COPENHAGEN (Reuters) - Known for a soft approach to security that emphasises helping radical Muslim youths with housing and jobs, Denmark may face pressure after the Copenhagen attacks to prioritise tougher laws and more resources for the police.
The weekend’s deadly shootings at a cafe and synagogue came at a time when the Nordic countries, worried about an increasing number of immigrant youths travelling to fight in Iraq or Syria, have already been considering tougher laws.
Countries like Sweden and Denmark have given up traditional Scandinavian neutrality to participate in military missions in Afghanistan and Iraq. Meanwhile, right-wing political groups that challenge the traditional Nordic approach to security are gaining influence.
“For a while Denmark tried the soft approach but after this weekend we believe it’s time for the tough approach,” Peter Skaarup, the deputy chairman and justice spokesman for the right-wing populist Danish People’s Party told Reuters.
His party is likely to be the kingmaker after an election this year. Its popularity reflects many voters’ anger amid perceptions about rising crime and immigration.
A lone gunman sprayed a Copenhagen cafe with bullets on Saturday, killing a participant at a freedom of speech event, and then fired shots at a synagogue, killing a guard, before being shot dead by police.
“Once the investigation of the weekend’s events is finished, it’ll be to evaluate if the police force has the right equipment to fight terrorists and gangs,” Skaarup added.
Denmark’s approach is typified by initiatives like a de-radicalisation programme that began in the second largest city Aarhus and was rolled out last year across the country.
Drop-in centres and hotlines are available to provide counselling and public assistance for those tempted by radicalism. They are also encouraged to talk to imams at the Aarhus’s main mosque, which some right-wing politicians call a “jihadi factory”.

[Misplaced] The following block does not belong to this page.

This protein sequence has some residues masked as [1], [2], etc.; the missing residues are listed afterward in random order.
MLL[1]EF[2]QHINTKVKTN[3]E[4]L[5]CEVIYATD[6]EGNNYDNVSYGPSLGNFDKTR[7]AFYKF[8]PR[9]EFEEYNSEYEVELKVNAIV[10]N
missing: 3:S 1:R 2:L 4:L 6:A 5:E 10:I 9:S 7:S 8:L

The Danish intelligence service says the programme has helped bring down the number of Danes travelling to Syria to fight.
Centre-left Prime Minister Helle Thorning-Schmidt has urged tolerance. But her Foreign Minister Martin Lidegaard said tougher measures were being looked at and her justice minister suggested last year that jihadist fighters returning from battlefields should be treated as “traitors”.
Neighbouring Sweden may pass a law this year to criminalise travel to take part in conflict as well as the organising and funding of such activities.
Proponents of tougher measures there point to a botched suicide bombing in Stockholm four years ago and the conviction in 2012 of three Swedes for plotting to kill people at a Danish newspaper that published cartoons of the Prophet Mohammad.
Finland is also preparing a bill to allow police to search homes and computers without notifying suspects in advance.
In Norway, three people suspected of aiding Islamic State were arrested last year.
Still, supporters of the softer approach say the story of the suspected Copenhagen shooter shows the importance of reaching out to disaffected youths, rather than responding to radicals solely with the force of the law.
Like two of the gunmen in the Paris attacks last month, Omar Abdel Hamid El-Hussein, the suspected Danish gunman, spent time in jail. He may have been radicalised while serving a year’s sentence for a stabbing.
“It is a flawed premise to say that the softer approach has failed because this has happened,” said Magnus Ranstorp, counter-terrorism expert at the Swedish Defence University, arguing that the attacks show the need not only to identify potentially dangerous people but to pull them back into society.
“This is what the French are struggling with because they have the repressive measures but there are no de-radicalisation programmes in place.”
Additional reporting by Balazs Koranyi and Teis Jensen in Copenhagen, Jussi Rosendhal in Helsinki, Stine Jacobsen in Oslo and Simon Johnson in Stockholm; Writing by Alistair Scrutton; Editing by Peter Graff